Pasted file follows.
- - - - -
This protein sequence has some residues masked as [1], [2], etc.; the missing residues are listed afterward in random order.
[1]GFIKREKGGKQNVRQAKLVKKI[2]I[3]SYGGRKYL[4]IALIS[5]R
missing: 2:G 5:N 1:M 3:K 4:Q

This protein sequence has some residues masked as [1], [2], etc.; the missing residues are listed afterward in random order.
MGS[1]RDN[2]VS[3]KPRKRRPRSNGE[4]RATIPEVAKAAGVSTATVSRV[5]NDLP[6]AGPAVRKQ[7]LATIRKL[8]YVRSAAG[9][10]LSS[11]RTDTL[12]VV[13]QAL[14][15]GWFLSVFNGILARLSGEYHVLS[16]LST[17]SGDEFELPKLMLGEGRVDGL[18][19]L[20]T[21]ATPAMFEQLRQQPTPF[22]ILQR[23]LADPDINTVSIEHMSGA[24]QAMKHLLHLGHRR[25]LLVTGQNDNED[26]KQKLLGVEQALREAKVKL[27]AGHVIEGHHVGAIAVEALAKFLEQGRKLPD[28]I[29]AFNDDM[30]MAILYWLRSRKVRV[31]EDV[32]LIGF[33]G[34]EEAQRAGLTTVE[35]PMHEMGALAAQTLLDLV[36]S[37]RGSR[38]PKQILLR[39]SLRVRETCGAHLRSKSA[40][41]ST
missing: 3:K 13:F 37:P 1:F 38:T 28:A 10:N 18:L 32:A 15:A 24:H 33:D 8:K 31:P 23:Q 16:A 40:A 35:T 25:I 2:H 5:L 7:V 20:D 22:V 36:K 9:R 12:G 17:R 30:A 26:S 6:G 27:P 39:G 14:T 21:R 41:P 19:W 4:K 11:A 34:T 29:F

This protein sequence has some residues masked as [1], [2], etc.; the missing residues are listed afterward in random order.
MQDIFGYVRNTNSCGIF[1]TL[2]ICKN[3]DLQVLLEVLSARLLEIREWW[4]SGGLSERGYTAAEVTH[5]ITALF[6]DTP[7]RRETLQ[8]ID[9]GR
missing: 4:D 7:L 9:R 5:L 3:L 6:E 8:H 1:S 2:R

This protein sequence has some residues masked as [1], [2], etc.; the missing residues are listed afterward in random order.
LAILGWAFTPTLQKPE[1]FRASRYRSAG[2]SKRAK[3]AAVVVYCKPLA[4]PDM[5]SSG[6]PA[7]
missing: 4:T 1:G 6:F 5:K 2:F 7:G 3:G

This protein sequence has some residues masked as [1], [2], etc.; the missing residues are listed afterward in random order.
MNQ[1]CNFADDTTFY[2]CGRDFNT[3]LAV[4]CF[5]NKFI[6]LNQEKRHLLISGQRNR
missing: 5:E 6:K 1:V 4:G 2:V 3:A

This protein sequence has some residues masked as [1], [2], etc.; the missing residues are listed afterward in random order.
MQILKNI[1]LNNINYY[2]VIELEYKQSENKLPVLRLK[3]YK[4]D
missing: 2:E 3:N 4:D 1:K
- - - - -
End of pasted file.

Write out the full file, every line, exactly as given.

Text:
This protein sequence has some residues masked as [1], [2], etc.; the missing residues are listed afterward in random order.
[1]GFIKREKGGKQNVRQAKLVKKI[2]I[3]SYGGRKYL[4]IALIS[5]R
missing: 2:G 5:N 1:M 3:K 4:Q

This protein sequence has some residues masked as [1], [2], etc.; the missing residues are listed afterward in random order.
MGS[1]RDN[2]VS[3]KPRKRRPRSNGE[4]RATIPEVAKAAGVSTATVSRV[5]NDLP[6]AGPAVRKQ[7]LATIRKL[8]YVRSAAG[9][10]LSS[11]RTDTL[12]VV[13]QAL[14][15]GWFLSVFNGILARLSGEYHVLS[16]LST[17]SGDEFELPKLMLGEGRVDGL[18][19]L[20]T[21]ATPAMFEQLRQQPTPF[22]ILQR[23]LADPDINTVSIEHMSGA[24]QAMKHLLHLGHRR[25]LLVTGQNDNED[26]KQKLLGVEQALREAKVKL[27]AGHVIEGHHVGAIAVEALAKFLEQGRKLPD[28]I[29]AFNDDM[30]MAILYWLRSRKVRV[31]EDV[32]LIGF[33]G[34]EEAQRAGLTTVE[35]PMHEMGALAAQTLLDLV[36]S[37]RGSR[38]PKQILLR[39]SLRVRETCGAHLRSKSA[40][41]ST
missing: 3:K 13:F 37:P 1:F 38:T 28:A 10:N 18:L 32:A 15:A 24:H 33:D 8:K 31:P 23:Q 16:A 40:A 35:T 25:I 2:H 5:L 7:V 20:D 22:V 36:K 9:R 12:G 17:R 30:A 26:S 6:G 27:P 39:G 14:T 21:R 41:P 19:W 4:K 11:A 34:T 29:F

This protein sequence has some residues masked as [1], [2], etc.; the missing residues are listed afterward in random order.
MQDIFGYVRNTNSCGIF[1]TL[2]ICKN[3]DLQVLLEVLSARLLEIREWW[4]SGGLSERGYTAAEVTH[5]ITALF[6]DTP[7]RRETLQ[8]ID[9]GR
missing: 4:D 7:L 9:R 5:L 3:L 6:E 8:H 1:S 2:R

This protein sequence has some residues masked as [1], [2], etc.; the missing residues are listed afterward in random order.
LAILGWAFTPTLQKPE[1]FRASRYRSAG[2]SKRAK[3]AAVVVYCKPLA[4]PDM[5]SSG[6]PA[7]
missing: 4:T 1:G 6:F 5:K 2:F 7:G 3:G

This protein sequence has some residues masked as [1], [2], etc.; the missing residues are listed afterward in random order.
MNQ[1]CNFADDTTFY[2]CGRDFNT[3]LAV[4]CF[5]NKFI[6]LNQEKRHLLISGQRNR
missing: 5:E 6:K 1:V 4:G 2:V 3:A

This protein sequence has some residues masked as [1], [2], etc.; the missing residues are listed afterward in random order.
MQILKNI[1]LNNINYY[2]VIELEYKQSENKLPVLRLK[3]YK[4]D
missing: 2:E 3:N 4:D 1:K